My son, Caedmon, was born with clubfeet.  They were severe, though not the most twisted that clubfeet can be.  He has had surgery to try to correct it.  It didn’t work, really, not nearly like it has for other kids I’ve met and read about.  He recently went through another ankle/foot surgery to correct some misaligned bones.  Ultimately the hope is that this will strengthen his foot so that he will be able to walk, maybe without any aid.

This is good; strengthening what is weak is a good thing.  I have to keep telling myself this because the road to getting there is really, really hard.

Before this surgery, Caedmon would try anything.  He would climb up and down the stairs, climb up and down furniture, try to climb onto the table, tackle his brother.  When we first introduced him to a reverse walker he actually pulled himself right up in it and started running.  He would walk his walker off curbs and up them, try to climb up on rocks with it, go through sand, grass, anywhere he decided he wanted to go.  I love this about him.

Just before the casting, Caedmon had started to walk on his own, or at least try.  We were so ecstatic!  We didn’t know if that day would ever come and we were shouting and happy-dancing all over the house!

After the surgery, Caedmon was in a full leg cast for 7 weeks.  He had been in a cast for 3 weeks before that until the doctor’s figured out why he was getting sores on his ankle.  So, for a total of 10 weeks there was no regular bathing, no regular movement and no walking, standing or crawling.

When the cast finally came off, Caedmon did not know what to do with himself.  He continued to scoot on his bottom because that’s what he had become accustomed to.  He cried to be carried down or up stairs.  He cried if we tried to help him stand.  He cried if we encouraged him to walk.  He refused to crawl.  My risk-taking, try-anything boy was reduced to a crying, do-nothing mess.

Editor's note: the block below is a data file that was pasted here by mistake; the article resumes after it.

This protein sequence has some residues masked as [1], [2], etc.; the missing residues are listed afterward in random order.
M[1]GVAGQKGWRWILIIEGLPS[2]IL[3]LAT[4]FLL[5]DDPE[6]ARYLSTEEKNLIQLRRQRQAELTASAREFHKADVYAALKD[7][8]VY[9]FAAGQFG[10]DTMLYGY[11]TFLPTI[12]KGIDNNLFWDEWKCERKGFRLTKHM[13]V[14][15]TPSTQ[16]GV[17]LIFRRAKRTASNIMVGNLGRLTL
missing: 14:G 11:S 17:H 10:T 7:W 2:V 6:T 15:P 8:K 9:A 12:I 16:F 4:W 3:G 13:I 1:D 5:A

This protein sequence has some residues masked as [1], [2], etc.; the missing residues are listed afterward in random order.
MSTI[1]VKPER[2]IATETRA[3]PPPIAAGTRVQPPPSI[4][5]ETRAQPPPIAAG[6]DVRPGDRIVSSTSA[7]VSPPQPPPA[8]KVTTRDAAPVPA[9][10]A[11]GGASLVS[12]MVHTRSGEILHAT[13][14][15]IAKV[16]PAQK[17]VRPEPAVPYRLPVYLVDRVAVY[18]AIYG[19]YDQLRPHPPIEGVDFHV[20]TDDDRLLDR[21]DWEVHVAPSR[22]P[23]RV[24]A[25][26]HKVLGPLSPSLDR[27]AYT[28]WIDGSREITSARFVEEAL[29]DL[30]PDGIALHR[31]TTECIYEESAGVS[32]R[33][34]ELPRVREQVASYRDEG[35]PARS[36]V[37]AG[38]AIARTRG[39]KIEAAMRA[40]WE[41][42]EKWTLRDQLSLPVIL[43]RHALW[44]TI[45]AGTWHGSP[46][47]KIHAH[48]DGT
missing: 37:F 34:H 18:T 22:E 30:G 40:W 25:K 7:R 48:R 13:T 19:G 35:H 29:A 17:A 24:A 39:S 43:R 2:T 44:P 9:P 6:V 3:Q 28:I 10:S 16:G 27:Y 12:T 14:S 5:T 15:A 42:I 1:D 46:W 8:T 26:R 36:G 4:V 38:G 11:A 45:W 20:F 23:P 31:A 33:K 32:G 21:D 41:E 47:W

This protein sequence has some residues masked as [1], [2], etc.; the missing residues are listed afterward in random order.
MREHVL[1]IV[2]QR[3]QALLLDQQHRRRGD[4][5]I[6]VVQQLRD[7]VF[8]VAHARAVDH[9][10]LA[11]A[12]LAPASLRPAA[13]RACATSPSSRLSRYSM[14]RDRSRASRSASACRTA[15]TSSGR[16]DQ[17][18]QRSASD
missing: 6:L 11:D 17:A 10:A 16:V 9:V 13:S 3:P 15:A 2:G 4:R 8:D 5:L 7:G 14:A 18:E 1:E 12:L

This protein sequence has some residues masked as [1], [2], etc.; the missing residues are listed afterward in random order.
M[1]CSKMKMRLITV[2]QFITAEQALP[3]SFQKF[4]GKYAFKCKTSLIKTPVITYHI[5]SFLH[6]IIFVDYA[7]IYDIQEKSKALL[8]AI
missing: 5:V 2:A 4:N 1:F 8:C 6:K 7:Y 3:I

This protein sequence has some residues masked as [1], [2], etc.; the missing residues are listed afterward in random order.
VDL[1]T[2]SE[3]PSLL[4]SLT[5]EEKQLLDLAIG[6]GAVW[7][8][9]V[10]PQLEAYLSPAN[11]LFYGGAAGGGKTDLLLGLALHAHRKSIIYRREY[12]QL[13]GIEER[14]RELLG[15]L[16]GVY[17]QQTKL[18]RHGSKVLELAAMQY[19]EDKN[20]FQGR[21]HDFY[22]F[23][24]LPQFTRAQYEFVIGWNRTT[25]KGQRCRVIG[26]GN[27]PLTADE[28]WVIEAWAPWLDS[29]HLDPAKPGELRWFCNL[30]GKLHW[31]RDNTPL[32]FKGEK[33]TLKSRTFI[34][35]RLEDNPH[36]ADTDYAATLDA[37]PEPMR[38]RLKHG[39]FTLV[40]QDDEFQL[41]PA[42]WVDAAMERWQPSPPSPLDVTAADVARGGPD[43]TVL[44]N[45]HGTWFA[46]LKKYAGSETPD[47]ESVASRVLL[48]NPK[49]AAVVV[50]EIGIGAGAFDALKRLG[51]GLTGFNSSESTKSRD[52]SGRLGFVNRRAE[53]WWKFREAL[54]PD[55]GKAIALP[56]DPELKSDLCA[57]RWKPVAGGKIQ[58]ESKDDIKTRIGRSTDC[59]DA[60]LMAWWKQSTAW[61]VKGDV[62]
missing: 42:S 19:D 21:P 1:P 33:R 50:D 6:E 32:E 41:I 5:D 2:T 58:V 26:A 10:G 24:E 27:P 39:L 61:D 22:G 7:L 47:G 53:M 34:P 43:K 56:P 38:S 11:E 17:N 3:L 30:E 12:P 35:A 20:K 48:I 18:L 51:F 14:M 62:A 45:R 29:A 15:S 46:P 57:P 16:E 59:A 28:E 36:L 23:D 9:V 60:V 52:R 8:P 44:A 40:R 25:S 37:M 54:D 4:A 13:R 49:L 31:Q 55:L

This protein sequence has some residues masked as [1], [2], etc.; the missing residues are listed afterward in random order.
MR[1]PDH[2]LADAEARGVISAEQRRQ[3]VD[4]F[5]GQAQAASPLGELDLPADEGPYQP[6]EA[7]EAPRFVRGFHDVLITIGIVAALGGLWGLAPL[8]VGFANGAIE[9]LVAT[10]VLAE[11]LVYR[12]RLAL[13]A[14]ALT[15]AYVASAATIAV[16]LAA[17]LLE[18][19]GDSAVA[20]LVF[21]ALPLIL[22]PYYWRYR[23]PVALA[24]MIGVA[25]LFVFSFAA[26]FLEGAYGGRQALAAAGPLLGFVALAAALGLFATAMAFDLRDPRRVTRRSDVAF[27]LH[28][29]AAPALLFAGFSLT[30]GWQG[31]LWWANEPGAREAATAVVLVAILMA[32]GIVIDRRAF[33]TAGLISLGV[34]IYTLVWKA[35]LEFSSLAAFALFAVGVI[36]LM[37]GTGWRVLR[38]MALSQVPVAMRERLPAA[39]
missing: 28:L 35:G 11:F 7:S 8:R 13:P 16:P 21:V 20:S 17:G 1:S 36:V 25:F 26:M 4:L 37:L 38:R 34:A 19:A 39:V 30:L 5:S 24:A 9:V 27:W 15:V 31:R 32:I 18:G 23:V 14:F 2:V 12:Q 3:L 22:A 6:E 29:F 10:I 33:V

This was very hard.  It felt like we had gone a million miles in reverse and I wondered if he would ever get back to where he used to be so he could grow beyond it.

It has been a hard slog but he slowly is getting back his strength and his love for adventure.  Everyday he tries some new things, everyday we see his body responding.  Everyday he is working toward whatever he will be.

Going through this experience has helped illustrate the promise: My strength and power are made perfect and show themselves most effective in your weakness. (2 Corinthians 12:9)

Caedmon was weak, his bones where misaligned.  He then had to go through a time of more weakness, not being able to do anything, in order for his ankle and foot to be strengthened enough to handle the rigors of walking, running, jumping, and whatever else gets into his head to do.

There are many times my mind is misaligned, I am weak and incapable of handling some of the rigors of this life.  I struggle.  I go through times of even further weakness and I wonder why God is leading me this way.  And then, as I get to the other side, I realize how much I needed this, how much stronger I will be through His strength building on this more solid base.  His strength is made perfect in my weakness, praise the Lord!